Advice on buying and selling a home

Do you have queries about how to buy accommodation? What guarantees do you have? You will find all the information about housing regulations here.

Rights and obligations in buying and selling property

Housing discipline is a relatively new concept that appeared with the 2007 Right to Housing Act. This law provides a clear framework concerning the rights and obligations of the different parties that interact in the property market.

This concept allows for clear guidelines that define the concept of decent housing. It also establishes a series of rights and obligations for people who own a dwelling.

Do you want to know your rights and obligations for buying and selling a home?

You will find the most relevant advice for buying and selling property here, with information about the rights and obligations of each and every party involved.

Check the state of the dwelling

Before buying a flat, it is essential to make a thorough inspection of both the flat and the building. One aspect to be taken into account is the age of the building and the general state of the facades. If these are not in an optimal state, you should check whether the community of property owners or the City Council are planning to carry out renovation work, and how that may affect the general state of the flat.

It is also a good idea to make sure that there are no cracks in the walls, check that the roof is well sealed, the state of the building's installations (lifts, central heating, etc.) and the quality of the materials used.

Look out for any possible warping in the roof or the floor, the quality of the woodwork and paving, the heating system, the state of the services, the toilets and kitchens.

Size and distribution are determining factors for comfort. The size of a dwelling can be measured in useful square metres or constructed square metres, the latter being about 15% larger than the former. Knowing about this difference is essential when looking for a flat. Apart from that, it is a good idea to see if the layout of the rooms is appropriate for your needs.

You also have to check the state of the features that directly affect your quality of life. Natural light, low levels of noise pollution, thermal protection and the cleanliness of the environment are key factors for the comfort of a home.

One of the most important aspects, especially for second-hand flats, are the water, electricity and gas installations. 

Check ownership

Nobody can sell a flat if they are not the legal owners of the property. In order to verify that the person who is selling you the flat is the legal owner, you must check in the Property Register. The first name and surnames of the owners of the flat have to coincide with those of the person who is selling it.

Property Registry addresses in Barcelona:

Property Registry Number 12
Carrer de Provença, 275
08037 Barcelona
Tel. 932 151 442

 

The other registries
Carrer de Joan Miró, 19-21
08005 Barcelona
Tel. 932 212 499 

Check the planning status

A dwelling's planning status is crucial, as it can limit the types of work that can be done and even make getting a mortgage impossible.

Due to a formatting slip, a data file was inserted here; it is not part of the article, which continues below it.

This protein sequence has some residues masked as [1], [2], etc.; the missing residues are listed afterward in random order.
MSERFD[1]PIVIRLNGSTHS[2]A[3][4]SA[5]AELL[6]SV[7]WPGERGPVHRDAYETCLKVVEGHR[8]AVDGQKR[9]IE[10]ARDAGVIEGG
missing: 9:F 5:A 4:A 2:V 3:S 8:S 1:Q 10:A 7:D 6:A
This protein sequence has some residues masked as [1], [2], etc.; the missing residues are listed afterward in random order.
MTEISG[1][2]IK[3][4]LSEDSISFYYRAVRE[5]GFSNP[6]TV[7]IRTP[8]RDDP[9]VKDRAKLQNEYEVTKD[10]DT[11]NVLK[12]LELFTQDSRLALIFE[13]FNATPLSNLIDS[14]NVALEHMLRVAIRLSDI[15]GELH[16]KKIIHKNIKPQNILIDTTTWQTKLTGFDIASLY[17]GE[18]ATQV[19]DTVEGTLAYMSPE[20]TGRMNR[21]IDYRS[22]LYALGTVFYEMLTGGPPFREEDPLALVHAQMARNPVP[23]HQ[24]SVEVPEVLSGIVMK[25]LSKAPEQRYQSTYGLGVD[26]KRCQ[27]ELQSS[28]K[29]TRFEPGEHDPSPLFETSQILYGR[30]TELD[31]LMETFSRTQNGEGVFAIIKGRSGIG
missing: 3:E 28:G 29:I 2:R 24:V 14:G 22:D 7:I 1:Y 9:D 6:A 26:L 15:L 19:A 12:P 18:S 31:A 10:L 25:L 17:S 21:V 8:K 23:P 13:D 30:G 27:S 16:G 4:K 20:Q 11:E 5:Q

To find out the planning status of a property, you have to make an appointment at Barcelona City Council's Department of Documentation and Urban Planning Information.

If the dwelling is affected by an urban planning project, it is a good idea to get the details in order to assess its advantages and disadvantages.

New dwelling: charges and payments

The buyer has to assume the following costs:

  • The price of the dwelling.
  • VAT, in the case of a new building (10 % of current housing).
  • From 1 January 2013, VAT will be charged at 10 %, except for social housing or public promotion housing, which will remain at 4%. Further information at the Tax Office website.
  • Stamp duty. Further information at the Tax Office website.
  • Costs arising from the constitution of the mortgage (notary public, property registry, administration and taxes) and/or costs of cancelling the mortgage in the case of mortgage subrogation (notary public, property registry, administration and taxes). Costs arising from documented legal acts are exempt. The form must be presented).
  • Notary public fees, corresponding to the granting of a public deed and copies thereof.
  • Registration in the Property Register, which does not usually exceed 1%.
  • Regarding administration, the costs arising from processing documents at the Tax Office, payment of taxes and registration of the deed of sale at the Property Registry.
  • Contracting services: electricity, gas, water, etc.

 

In the case of constituting a mortgage, you have to assume the costs of an insurance policy that covers, as a minimum, risks from fortuitous causes or force majeure, and damage to third parties. It will also be necessary to negotiate the costs of the mortgage with the corresponding financial institution (opening, partial cancellation, etc.).

Second-hand housing: charges and payments

Costs for the buyer:

  • Before buying a flat, it is crucial to check that the flat is free of any encumbrances and that the current owner is up to date with payments.
  • The price of the dwelling.
  • Property Transfer Tax (ITP) if the dwelling is second hand. Tax rates in Catalonia: